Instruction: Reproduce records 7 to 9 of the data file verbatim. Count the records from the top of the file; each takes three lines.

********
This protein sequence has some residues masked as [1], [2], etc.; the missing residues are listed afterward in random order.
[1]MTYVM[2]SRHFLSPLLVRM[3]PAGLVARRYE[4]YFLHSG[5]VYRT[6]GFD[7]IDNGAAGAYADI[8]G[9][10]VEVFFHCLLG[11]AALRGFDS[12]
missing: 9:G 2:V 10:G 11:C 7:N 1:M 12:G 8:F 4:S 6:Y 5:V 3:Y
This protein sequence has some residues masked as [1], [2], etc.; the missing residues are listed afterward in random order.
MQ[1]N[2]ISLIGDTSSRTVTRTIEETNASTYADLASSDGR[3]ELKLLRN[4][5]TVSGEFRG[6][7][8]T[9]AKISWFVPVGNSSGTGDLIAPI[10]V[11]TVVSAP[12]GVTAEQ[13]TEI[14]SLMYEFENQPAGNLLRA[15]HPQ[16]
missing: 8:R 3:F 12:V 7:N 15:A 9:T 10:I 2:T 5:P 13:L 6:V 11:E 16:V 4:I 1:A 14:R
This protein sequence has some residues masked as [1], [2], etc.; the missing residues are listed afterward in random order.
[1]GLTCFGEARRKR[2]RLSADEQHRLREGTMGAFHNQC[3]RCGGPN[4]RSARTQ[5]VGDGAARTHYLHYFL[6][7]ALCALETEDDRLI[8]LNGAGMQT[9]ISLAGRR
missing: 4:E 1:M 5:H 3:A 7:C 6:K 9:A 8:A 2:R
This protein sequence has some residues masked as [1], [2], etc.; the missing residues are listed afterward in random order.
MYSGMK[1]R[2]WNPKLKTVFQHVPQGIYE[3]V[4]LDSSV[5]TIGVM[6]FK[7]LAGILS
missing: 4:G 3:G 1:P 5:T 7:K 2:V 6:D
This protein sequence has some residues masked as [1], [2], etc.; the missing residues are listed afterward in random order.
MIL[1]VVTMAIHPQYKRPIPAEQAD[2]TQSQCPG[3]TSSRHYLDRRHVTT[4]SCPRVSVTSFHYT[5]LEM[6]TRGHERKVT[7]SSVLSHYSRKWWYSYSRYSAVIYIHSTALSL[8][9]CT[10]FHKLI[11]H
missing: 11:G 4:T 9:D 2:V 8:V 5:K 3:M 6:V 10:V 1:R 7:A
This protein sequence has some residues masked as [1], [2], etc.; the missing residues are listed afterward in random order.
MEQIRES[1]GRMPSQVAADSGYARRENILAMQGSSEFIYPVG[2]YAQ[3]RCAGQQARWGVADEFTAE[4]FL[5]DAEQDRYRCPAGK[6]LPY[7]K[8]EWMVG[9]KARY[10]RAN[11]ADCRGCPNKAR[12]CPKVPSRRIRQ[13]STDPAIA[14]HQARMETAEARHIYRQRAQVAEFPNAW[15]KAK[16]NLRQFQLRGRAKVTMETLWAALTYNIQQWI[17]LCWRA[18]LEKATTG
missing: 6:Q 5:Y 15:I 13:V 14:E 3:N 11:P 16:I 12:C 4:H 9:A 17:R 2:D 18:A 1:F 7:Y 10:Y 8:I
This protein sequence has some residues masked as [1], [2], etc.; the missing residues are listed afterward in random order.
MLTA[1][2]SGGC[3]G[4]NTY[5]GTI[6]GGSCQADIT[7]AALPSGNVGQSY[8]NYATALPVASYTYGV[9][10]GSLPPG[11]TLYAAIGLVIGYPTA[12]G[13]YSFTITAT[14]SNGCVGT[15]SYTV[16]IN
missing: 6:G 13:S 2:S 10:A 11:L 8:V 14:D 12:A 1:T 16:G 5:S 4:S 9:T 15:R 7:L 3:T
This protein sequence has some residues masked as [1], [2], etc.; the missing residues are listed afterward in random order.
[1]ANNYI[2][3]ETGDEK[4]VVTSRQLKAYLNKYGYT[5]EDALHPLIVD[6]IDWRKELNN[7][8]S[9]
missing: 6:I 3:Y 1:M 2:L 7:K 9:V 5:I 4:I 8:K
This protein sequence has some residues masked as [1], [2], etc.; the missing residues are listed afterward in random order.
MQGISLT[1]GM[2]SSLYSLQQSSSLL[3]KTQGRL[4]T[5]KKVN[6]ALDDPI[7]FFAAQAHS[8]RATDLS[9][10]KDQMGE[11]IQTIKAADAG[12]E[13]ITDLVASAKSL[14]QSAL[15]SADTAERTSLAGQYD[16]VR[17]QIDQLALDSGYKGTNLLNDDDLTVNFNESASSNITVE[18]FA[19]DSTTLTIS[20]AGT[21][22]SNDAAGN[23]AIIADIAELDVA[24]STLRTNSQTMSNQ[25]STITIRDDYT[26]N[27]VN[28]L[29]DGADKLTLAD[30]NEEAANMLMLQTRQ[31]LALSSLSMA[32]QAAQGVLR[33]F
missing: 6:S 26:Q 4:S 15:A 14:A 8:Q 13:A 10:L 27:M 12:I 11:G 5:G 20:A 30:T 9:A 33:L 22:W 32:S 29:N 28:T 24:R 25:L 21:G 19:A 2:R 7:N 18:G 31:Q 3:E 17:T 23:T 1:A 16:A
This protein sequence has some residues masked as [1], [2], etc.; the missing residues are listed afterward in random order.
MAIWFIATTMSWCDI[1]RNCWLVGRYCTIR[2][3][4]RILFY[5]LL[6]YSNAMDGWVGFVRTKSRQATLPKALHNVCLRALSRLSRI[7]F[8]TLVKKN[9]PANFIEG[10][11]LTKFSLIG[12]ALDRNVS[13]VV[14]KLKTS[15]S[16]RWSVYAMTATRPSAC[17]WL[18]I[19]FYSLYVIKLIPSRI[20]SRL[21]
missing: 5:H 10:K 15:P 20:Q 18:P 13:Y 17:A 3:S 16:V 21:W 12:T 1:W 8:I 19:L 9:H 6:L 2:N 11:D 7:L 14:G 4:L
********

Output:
This protein sequence has some residues masked as [1], [2], etc.; the missing residues are listed afterward in random order.
MLTA[1][2]SGGC[3]G[4]NTY[5]GTI[6]GGSCQADIT[7]AALPSGNVGQSY[8]NYATALPVASYTYGV[9][10]GSLPPG[11]TLYAAIGLVIGYPTA[12]G[13]YSFTITAT[14]SNGCVGT[15]SYTV[16]IN
missing: 6:G 13:S 2:S 10:A 11:L 8:V 14:D 12:A 1:T 16:G 5:S 4:S 9:T 15:R 7:L 3:T
This protein sequence has some residues masked as [1], [2], etc.; the missing residues are listed afterward in random order.
[1]ANNYI[2][3]ETGDEK[4]VVTSRQLKAYLNKYGYT[5]EDALHPLIVD[6]IDWRKELNN[7][8]S[9]
missing: 6:I 3:Y 1:M 2:L 7:K 9:V 5:I 4:I 8:K
This protein sequence has some residues masked as [1], [2], etc.; the missing residues are listed afterward in random order.
MQGISLT[1]GM[2]SSLYSLQQSSSLL[3]KTQGRL[4]T[5]KKVN[6]ALDDPI[7]FFAAQAHS[8]RATDLS[9][10]KDQMGE[11]IQTIKAADAG[12]E[13]ITDLVASAKSL[14]QSAL[15]SADTAERTSLAGQYD[16]VR[17]QIDQLALDSGYKGTNLLNDDDLTVNFNESASSNITVE[18]FA[19]DSTTLTIS[20]AGT[21][22]SNDAAGN[23]AIIADIAELDVA[24]STLRTNSQTMSNQ[25]STITIRDDYT[26]N[27]VN[28]L[29]DGADKLTLAD[30]NEEAANMLMLQTRQ[31]LALSSLSMA[32]QAAQGVLR[33]F
missing: 6:S 26:Q 4:S 15:A 14:A 8:Q 13:A 10:L 27:M 12:I 11:G 5:G 20:A 30:T 9:A 33:L 22:W 32:S 29:N 28:T 24:R 25:L 21:G 19:A 2:R 7:N 18:G 31:Q 3:E 17:T 23:T 1:A 16:A